A May 29 IPS report on clashes between Kurdish
Peshmerga troops and militiamen of Shiite cleric Muqtada al-Sadr in Baghdad
has been confirmed by an Iraqi member of Parliament, representing the Sunni-led
Iraqi Accordance Front (Al-Tawafuq).
Speaking on condition of strict anonymity inside the heavily-fortified Green
Zone of central Baghdad where the Iraqi government meets, the MP told IPS that
Iraqi Prime Minister Nouri al-Maliki "sold Kirkuk in exchange for Kurdish
support for his collapsing government, and other matters such as not being in
the way of Shiite militias in Baghdad."
He clarified that he believes al-Maliki made a pact with Kurdish MPs to relinquish
plans for trying to have the central government in Baghdad control economic
and oil issues in the Kurdish controlled city of Kirkuk in northern Iraq, but
did not express confidence that the deal would be honored.
All political maneuverings these days are "about who is to take over power
in the country," he added, "while people are getting killed by the
hundreds every day."
Last month the clashes between the Kurdish and Shia militias occurred in the
Amil and Bayaa areas of southwest Baghdad. The Kurds were manning a checkpoint
that was part of the Baghdad security plan when they were attacked by the Shia
The clashes underscore the tense and extremely volatile political situation,
exposing a very real possibility that Kurdish-Shiite fighting could ignite in
the oil-rich city of Kirkuk, as al-Sadr has many followers in that mostly Kurdish
"Peshmerga Kurdish Forces withdrew from Bayaa and Amil immediately after
Prime Minister al-Maliki's return from Sulaymaniya and Arbil, cities in northern
Iraq," retired Iraqi army general Mahmood Sultan told IPS.
Sultan, who now works as a military analyst for various organizations in Baghdad,
told IPS, "It is obvious that Iraqi leaders have started dividing the country
and high posts. They are taking advantage of the U.S. administration's despair
for any possible exit from the deteriorating situation."
The first battalion of the second Iraqi army division, which is a Kurdish Peshmerga
militia unit, withdrew from the Bayaa and Amil quarters while telling people
in the area that they would be replaced by another Kurdish group.
Residents, however, were surprised to see forces of the Ministry of Interior
taking over the former Kurdish positions. Ministry of Interior forces are largely
comprised of Shia militias, and have been accused of operating as death squads.
Immediately after the Kurdish forces withdrew, Shia militias appeared to invade
Sunni mosques and started killing and evicting Sunnis in the area.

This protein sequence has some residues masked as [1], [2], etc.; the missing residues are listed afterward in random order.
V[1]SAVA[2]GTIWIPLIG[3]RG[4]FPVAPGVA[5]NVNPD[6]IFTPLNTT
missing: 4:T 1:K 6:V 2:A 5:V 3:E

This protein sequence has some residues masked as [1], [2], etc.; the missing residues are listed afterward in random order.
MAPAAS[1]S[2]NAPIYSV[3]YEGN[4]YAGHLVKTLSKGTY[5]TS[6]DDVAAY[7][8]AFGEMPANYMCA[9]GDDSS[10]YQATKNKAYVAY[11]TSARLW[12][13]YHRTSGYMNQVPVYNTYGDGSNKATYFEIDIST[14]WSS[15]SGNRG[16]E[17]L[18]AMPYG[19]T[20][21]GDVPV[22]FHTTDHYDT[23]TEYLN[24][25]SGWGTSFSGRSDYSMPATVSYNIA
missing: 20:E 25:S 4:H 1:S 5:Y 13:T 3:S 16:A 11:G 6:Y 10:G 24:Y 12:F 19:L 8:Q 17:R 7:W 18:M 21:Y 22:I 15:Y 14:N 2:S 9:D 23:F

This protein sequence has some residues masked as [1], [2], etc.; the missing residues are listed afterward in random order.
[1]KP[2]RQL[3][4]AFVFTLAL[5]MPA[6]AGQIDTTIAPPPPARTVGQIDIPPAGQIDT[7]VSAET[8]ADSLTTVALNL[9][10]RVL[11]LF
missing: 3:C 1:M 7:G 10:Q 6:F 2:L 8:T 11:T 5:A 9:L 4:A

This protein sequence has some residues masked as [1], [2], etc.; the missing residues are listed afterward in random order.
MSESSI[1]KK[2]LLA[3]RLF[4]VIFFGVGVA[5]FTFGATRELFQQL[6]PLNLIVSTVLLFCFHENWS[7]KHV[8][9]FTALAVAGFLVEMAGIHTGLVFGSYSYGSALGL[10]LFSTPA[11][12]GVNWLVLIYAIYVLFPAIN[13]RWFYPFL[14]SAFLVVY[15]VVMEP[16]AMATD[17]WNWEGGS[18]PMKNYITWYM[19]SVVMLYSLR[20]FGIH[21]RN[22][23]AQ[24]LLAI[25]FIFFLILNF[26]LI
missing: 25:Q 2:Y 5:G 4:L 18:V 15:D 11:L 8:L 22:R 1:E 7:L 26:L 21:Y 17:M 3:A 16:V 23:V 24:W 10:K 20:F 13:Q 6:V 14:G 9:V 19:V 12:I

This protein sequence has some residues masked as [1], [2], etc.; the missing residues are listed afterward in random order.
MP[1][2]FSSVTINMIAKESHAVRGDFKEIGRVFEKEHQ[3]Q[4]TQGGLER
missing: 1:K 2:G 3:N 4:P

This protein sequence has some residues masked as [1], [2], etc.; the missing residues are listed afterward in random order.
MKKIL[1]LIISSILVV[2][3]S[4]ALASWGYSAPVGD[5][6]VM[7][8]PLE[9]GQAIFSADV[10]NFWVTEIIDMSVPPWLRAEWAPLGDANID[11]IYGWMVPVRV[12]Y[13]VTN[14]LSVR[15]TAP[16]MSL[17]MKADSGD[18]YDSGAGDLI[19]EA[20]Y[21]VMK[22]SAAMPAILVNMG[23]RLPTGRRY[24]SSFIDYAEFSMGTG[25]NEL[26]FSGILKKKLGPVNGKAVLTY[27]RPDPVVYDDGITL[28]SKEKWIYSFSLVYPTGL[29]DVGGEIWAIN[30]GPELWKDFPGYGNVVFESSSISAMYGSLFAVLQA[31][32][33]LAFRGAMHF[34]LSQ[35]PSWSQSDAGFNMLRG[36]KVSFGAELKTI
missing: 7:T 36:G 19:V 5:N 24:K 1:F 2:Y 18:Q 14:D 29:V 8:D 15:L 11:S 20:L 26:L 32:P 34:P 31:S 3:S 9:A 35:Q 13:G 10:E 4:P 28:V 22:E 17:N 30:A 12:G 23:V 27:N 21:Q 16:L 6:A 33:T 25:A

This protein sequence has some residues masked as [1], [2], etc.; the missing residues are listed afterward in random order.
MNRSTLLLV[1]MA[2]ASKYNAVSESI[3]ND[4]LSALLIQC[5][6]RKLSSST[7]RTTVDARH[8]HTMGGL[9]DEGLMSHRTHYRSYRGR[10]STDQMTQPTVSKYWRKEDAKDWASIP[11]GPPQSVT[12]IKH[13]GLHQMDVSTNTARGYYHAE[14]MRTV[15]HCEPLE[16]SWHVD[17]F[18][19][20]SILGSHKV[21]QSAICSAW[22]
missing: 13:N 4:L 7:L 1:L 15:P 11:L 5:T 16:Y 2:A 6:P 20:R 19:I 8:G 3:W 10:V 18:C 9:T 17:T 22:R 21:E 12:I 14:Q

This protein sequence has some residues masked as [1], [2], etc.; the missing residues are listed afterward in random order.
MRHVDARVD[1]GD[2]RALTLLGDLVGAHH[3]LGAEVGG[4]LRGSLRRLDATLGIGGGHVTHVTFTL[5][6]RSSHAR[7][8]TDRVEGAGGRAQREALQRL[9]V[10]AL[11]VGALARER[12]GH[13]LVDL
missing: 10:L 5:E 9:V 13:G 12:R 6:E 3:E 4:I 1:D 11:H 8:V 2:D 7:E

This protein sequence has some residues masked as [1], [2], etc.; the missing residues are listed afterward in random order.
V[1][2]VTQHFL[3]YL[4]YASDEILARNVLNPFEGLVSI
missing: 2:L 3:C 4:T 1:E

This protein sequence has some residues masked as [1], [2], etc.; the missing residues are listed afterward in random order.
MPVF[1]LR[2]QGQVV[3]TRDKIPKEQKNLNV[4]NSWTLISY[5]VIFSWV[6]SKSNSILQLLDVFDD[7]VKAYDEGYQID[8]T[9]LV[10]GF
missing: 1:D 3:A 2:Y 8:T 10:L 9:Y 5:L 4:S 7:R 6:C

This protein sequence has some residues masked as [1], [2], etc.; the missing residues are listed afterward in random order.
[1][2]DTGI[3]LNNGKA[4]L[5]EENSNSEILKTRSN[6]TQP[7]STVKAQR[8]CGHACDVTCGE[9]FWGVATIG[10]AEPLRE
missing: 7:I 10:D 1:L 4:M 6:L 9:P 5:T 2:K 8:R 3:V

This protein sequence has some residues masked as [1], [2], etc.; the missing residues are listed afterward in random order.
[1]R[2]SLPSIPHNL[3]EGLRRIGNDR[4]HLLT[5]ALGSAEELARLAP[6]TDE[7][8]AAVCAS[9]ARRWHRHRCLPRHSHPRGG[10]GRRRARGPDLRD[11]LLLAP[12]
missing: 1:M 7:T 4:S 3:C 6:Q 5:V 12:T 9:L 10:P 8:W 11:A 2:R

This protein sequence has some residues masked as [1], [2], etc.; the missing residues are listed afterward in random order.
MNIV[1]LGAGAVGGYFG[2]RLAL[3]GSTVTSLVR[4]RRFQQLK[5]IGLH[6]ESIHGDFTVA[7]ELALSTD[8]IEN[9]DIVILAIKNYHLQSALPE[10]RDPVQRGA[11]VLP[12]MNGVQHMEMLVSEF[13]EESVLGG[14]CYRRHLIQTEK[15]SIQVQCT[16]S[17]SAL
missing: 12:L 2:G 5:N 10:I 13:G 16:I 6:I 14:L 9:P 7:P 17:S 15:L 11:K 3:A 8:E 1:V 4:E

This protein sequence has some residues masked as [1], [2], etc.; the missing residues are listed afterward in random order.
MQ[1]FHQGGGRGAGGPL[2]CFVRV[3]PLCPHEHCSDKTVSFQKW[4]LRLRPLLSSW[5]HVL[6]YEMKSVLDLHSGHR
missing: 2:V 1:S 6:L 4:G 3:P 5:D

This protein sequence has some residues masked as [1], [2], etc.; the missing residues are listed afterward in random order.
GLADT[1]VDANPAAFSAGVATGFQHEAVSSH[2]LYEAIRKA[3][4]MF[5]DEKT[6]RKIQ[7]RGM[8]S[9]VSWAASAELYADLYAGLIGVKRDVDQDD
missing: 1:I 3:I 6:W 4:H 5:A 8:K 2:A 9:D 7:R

A spokesman for the People of Iraq Assembly, led by Adnan al-Dulaimy, condemned
the reappearance of Shi'ite militias and their "brutal attacks" against
"Faatah Pasha and other mosques are now occupied with Shiite militia men
under cover of Iraqi police," read a statement from the group addressing
the matter, "And the government is fully responsible for the current situation
and any future disasters which could take place in the coming days."
Shock waves from the incident are already shaking up the government.
Islamic party senior member and deputy chief of the security committee in the
Iraqi Parliament, Abdul Karim al-Samarra'e, said at a news conference that he
contacted Minister of Interior Jawad al-Bolani and National Security Advisor
Muaffaq al-Rubaie about Shi'ite militias invading southwest Baghdad and the
urgent need to react to the withdrawal of the Kurdish unit.
"I received no response," he told reporters, "and this has led
me to suspend my post at the committee until the situation is corrected."
Shia militia activity continues to be high across Baghdad, but has worsened
since the Kurdish unit was removed from the aforementioned areas.
"Militias attacked our area in Saydiya near Bayaa on Thursday," a
lawyer who lives off the main commercial street of Saydiya, speaking on condition
of anonymity, told IPS. "They started their usual business of detaining
people in order to execute them later, but the God-blessed resistance fighters
appeared to teach them a lesson and so they escaped like scared rats."
Many Iraqis in the area believe that the combination of an impotent Iraqi government
and ongoing political deals are only worsening the already catastrophic condition
their country is in.
"It is certainly one part of the deal between [Kurdish leader Massoud]
Barzani, [Iraqi President Jalal] Talibani and Maliki," Yassir al-Ani, a
journalist who lives in Saydiya, told IPS. "We never trusted the Kurds
to be a positive factor in the equation and we were positive that they were
brought to Baghdad just to support Americans in their effort to defeat the resistance
and to gain more privileges in the new arrangements for dividing the country,"
Some Iraqi analysts believe the incident and the resulting political machinations
are a reflection of the crisis the U.S. military faces in Baghdad and shows
there is no single group capable of achieving control of the ever-worsening
situation in the capital city.
"All U.S. allies could not have full control of any part of Iraq and so
they have become more a problem than a solution to the dilemmas the U.S. army
is facing in the disturbed country," Iraqi political analyst Maki al-Nazzal
"The only way out of all this is to talk to the right people, who certainly
are not those in the Iraqi Parliament, but then again that would mean an obvious
sign of defeat for the American project in Iraq and the area," he added.
(Ali, IPS correspondent in Baghdad, works in close collaboration with Dahr
Jamail, our U.S.-based specialist writer on Iraq who travels extensively in
(Inter Press Service)